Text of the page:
Private landlords are complaining that yet again they are facing double standards and discrimination when it comes to the Government’s roll out of Universal Credit (UC).
First of all private landlords were made to accept direct rent payments to their tenants many years before social landlords – councils and housing associations, which were only now brought under the direct payments regime with the advent of UC.
Most social landlords have objected strongly to the idea of direct payments – a system private landlords have had to learn to live with for many years now – saying that the system will lead to substantial rent arrears.
Now, it seems, social landlords will get priority yet again from The Department for Work and Pensions (DWP) which has established a help line for landlords with tenants on Universal Credit who are facing difficulties with their housing costs. The help line will only be available for the social rented sector and will exclude all private sector landlords.
The help line support is in addition to social housing landlords being given access to claims and arrears information on tenants receiving Universal Credit, information which will be denied to private landlords.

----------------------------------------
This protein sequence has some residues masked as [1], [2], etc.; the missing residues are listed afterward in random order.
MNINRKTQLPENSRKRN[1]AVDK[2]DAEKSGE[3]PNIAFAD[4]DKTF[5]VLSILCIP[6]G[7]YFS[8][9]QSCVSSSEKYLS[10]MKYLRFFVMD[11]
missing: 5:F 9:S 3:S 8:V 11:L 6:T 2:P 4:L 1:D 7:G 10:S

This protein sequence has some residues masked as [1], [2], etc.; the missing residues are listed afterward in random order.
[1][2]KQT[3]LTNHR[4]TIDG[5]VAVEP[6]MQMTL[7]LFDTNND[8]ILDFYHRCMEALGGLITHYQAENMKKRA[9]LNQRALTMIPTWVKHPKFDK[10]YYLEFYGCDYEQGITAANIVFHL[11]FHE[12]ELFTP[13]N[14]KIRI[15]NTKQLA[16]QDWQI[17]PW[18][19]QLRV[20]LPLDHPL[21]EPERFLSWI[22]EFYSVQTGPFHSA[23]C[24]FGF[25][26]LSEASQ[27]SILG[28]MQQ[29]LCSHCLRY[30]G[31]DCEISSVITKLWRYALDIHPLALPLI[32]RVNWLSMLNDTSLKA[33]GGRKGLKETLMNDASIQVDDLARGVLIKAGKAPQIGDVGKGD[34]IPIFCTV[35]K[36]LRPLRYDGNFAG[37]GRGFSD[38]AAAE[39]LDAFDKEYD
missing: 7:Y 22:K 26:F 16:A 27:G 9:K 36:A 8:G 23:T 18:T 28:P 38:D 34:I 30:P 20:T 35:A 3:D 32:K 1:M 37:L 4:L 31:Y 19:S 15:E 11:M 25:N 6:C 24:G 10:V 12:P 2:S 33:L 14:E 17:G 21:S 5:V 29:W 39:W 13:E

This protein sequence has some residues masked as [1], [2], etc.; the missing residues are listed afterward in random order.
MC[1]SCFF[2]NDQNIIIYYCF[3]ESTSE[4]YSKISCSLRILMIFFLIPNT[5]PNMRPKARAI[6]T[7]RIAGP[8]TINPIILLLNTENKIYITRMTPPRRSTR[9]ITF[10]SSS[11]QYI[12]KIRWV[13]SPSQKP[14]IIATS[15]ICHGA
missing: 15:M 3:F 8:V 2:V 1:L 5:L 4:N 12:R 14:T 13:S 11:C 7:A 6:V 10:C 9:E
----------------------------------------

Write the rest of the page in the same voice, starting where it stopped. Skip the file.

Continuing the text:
A substantial proportion of social (those on housing benefit) tenants are now housed by private landlords, more than one quarter of all tenants according to the most recent English Housing Survey. What’s more, this proportion is set to grow according to the trend.
So why, private landlords are asking, should they be discriminated against in this way when they are taking up the mantle of the social sector without due recognition, appreciation or support?
Commenting on the latest development, Alan Ward, Chairman of the Residential Landlords Association has said:
“Growing numbers of tenants on housing benefit are looking to the private rented sector for a home to live in. It is vital therefore that landlords are given all the support needed to encourage them to accept such tenants.
“The news that the Government’s Universal Credit helpline cannot be used by private sector landlords will do little to provide such confidence and cause many to consider if renting to benefit claimants is worth the risk.
“We are calling on the Government to recognise the damage they may be doing to the choices available to tenants on benefit and end the discrimination against the private rented sector.”